2 UMR INRA-ENVT 1225, Interactions Hôte Agent Pathogène, Ecole Nationale Vétérinaire de Toulouse,

Toulouse, France

Sheep are fully susceptible to BSE infection and the ensuing disease is un-differentiable from scrapie

in terms of pathogenesis and clinical signs. The biological properties of BSE adapted in sheep, and

more particularly its capacity to infect other species is an animal and human health concern. We

investigated, using transmission in various mice models, biological properties of BSE passaged in

sheep by comparison to the original cattle BSE and various sheep scrapie prions. Our results

indicate, in all mice models we used (bovine, porcine, ovine or murine), that sheep BSE have an

increased attack rate and/or a reduced incubation time when compared to the effects of the original

cattle BSE isolate. The reduced incubation duration was conserved in subsequent passage in BoPrPTg

mice indicating that alterations of biological properties in BSE in sheep are not due to differences

in infectious titre. In the meanwhile, pathological and biochemical features in mice inoculated with

sheep BSE prions were very similar to those exhibited by cattle BSE prions but differed from those

observed with sheep scrapie isolates. The enhanced virulence of BSE after passage in sheep raises

new concerns about the infectivity of this new prion to infect other species including human.






K.M. Green*1, S.R. Browning*1,6, T.S. Seward2, M. Green4, E.A. Hoover5, G.C. Telling1,2,3,7

1Department of Microbiology, Immunology and Molecular Genetics, 2Sanders Brown Center on

Aging,3Department of Neurology, 4UK Transgenic Facility University of Kentucky, Lexington, Ky USA.

5Department of Microbiology, Immunology and Pathology, Colorado State University, Fort Collins, Co, USA

6Present address: Department of Infectology, Scripps Research Institute, Jupiter, Florida, USA

7To whom correspondence should be

* These authors contributed equally

The threats to humans and livestock from interspecies prion transmission are difficult to assess

because the factors controlling this process remain uncertain. To address this we have used

transgenic mouse models to understand the roles played by PrP primary structure, prion strains and

the species specificity of protein X in controlling interspecies prion infection in the context of cervid

transmission barriers. Cervid prions are of particular concern because chronic wasting disease

(CWD) of North American and South Korean cervids is the only recognized prion disease of wild

animals and its increasing geographic range, contagious nature, and environmental persistence have

raised concerns about prion dissemination and the potential for further interspecies transmission. We

show that conformational compatibility of PrPSc in a prion strain and PrP primary structure in a new

host is the most important determinant of interspecies prion transmission barriers. Although prion

strains can acquire totally new host range properties following heterologous conversion of PrPP

C in a

new host, the strain-related biochemical properties of PrPSc may remain relatively stable. We also

show that the cervid PrP polymorphism at residue 132, which is equivalent to the human PrP 129

polymorphism, is a crucial determinant of cervid prion transmission and has a profound controlling

effect on PrPSc-related prion strain properties. Our transgenic approaches modeling trans-species

prion susceptibility in cervids also speak to the possible origins of CWD since cervid transgenic mice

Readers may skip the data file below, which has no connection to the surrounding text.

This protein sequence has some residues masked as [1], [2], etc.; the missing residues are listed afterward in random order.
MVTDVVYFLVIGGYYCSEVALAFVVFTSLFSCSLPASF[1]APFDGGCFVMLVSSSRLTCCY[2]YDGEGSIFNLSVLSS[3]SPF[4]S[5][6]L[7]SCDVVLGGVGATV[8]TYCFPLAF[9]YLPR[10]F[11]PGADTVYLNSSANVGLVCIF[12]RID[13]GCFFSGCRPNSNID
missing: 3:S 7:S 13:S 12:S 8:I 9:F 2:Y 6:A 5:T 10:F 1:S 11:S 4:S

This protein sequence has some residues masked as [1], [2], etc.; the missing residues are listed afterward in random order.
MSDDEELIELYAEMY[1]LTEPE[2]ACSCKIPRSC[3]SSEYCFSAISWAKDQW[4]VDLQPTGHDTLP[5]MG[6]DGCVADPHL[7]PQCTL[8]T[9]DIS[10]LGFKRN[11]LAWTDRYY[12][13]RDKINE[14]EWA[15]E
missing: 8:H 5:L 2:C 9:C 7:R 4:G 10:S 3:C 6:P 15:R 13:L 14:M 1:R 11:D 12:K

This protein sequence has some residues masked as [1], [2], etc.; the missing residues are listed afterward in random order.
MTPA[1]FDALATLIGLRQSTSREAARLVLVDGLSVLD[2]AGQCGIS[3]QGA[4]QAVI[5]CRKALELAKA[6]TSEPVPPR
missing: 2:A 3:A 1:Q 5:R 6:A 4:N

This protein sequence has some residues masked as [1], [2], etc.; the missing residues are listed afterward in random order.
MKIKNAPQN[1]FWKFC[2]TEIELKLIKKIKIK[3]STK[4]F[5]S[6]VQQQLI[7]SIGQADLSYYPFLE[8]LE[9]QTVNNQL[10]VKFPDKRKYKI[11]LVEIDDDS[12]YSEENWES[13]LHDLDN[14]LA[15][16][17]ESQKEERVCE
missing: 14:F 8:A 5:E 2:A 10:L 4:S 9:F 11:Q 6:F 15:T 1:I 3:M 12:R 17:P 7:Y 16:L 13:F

are also vulnerable, to varying degrees, to sheep scrapie prions, the degree of susceptibility being

strain related. One particularly well-characterized sheep scrapie isolate, SSBP/1, caused disease as

efficiently as CWD prions from diseased deer or elk. Finally, while transmissions in transgenic mice

based on the protein X model of prion propagation produced chimeric prions, passage of which

resulted in novel cervid prions with an extended host range compared to CWD-cervid prions, the

unexpected susceptibilities of such mice to CWD and mouse prions are inconsistent with the

previously hypothesized role of protein X in prion propagation.





B.Chesebro1, M.Trifilo2, K. Meade-White1, R.Race1, E.Masliah3 K.Knowlton3, M.Oldstone2

1Laboratory of Persistent Viral Diseases, Rocky Mountain Laboratories, NIAID, Hamilton, Montana, USA; 2The

Scripps Research Institute, LaJolla, California, USA; 3University of California at San Diego, LaJolla, California


Prion protein (PrP) conversion from the normal protease-sensitive form (PrPsen) to the diseaseassociated

protease-resistant form (PrPres) is an important event in the pathogenesis of prion

diseases. Normal PrP exists primarily bound to the cellular plasma membrane by a

glycosylphosphatidylinositol (GPI) linkage, and conversion to the disease-associated form is believed

to occur mainly as a membrane-associated event. Our previous experiments demonstrated that PrP

lacking the GPI anchor could be converted to protease-resistant PrP in tissue culture cells and in cellfree

in vitro conditions. To test the in vivo influence of GPI anchoring on prion disease infection and

disease, we generated and studied transgenic (tg) mice which express only the anchorless GPInegative

PrP. Following scrapie infection of such tg mice we observed replication of scrapie

infectivity, accumulation of PrPres in brain mainly as an amyloid form, and vacuolation primarily in

white matter areas. Surprisingly there was no typical fatal clinical disease over an observation period

of 600-700 days; however, in the later phases minor clinical defects were detectable by

neurobiological testing. The lack of fatal prion disease in these tg mice suggests that either the

amyloid form of PrPres has a reduced level of neurotoxicity and/or that membrane anchored PrP is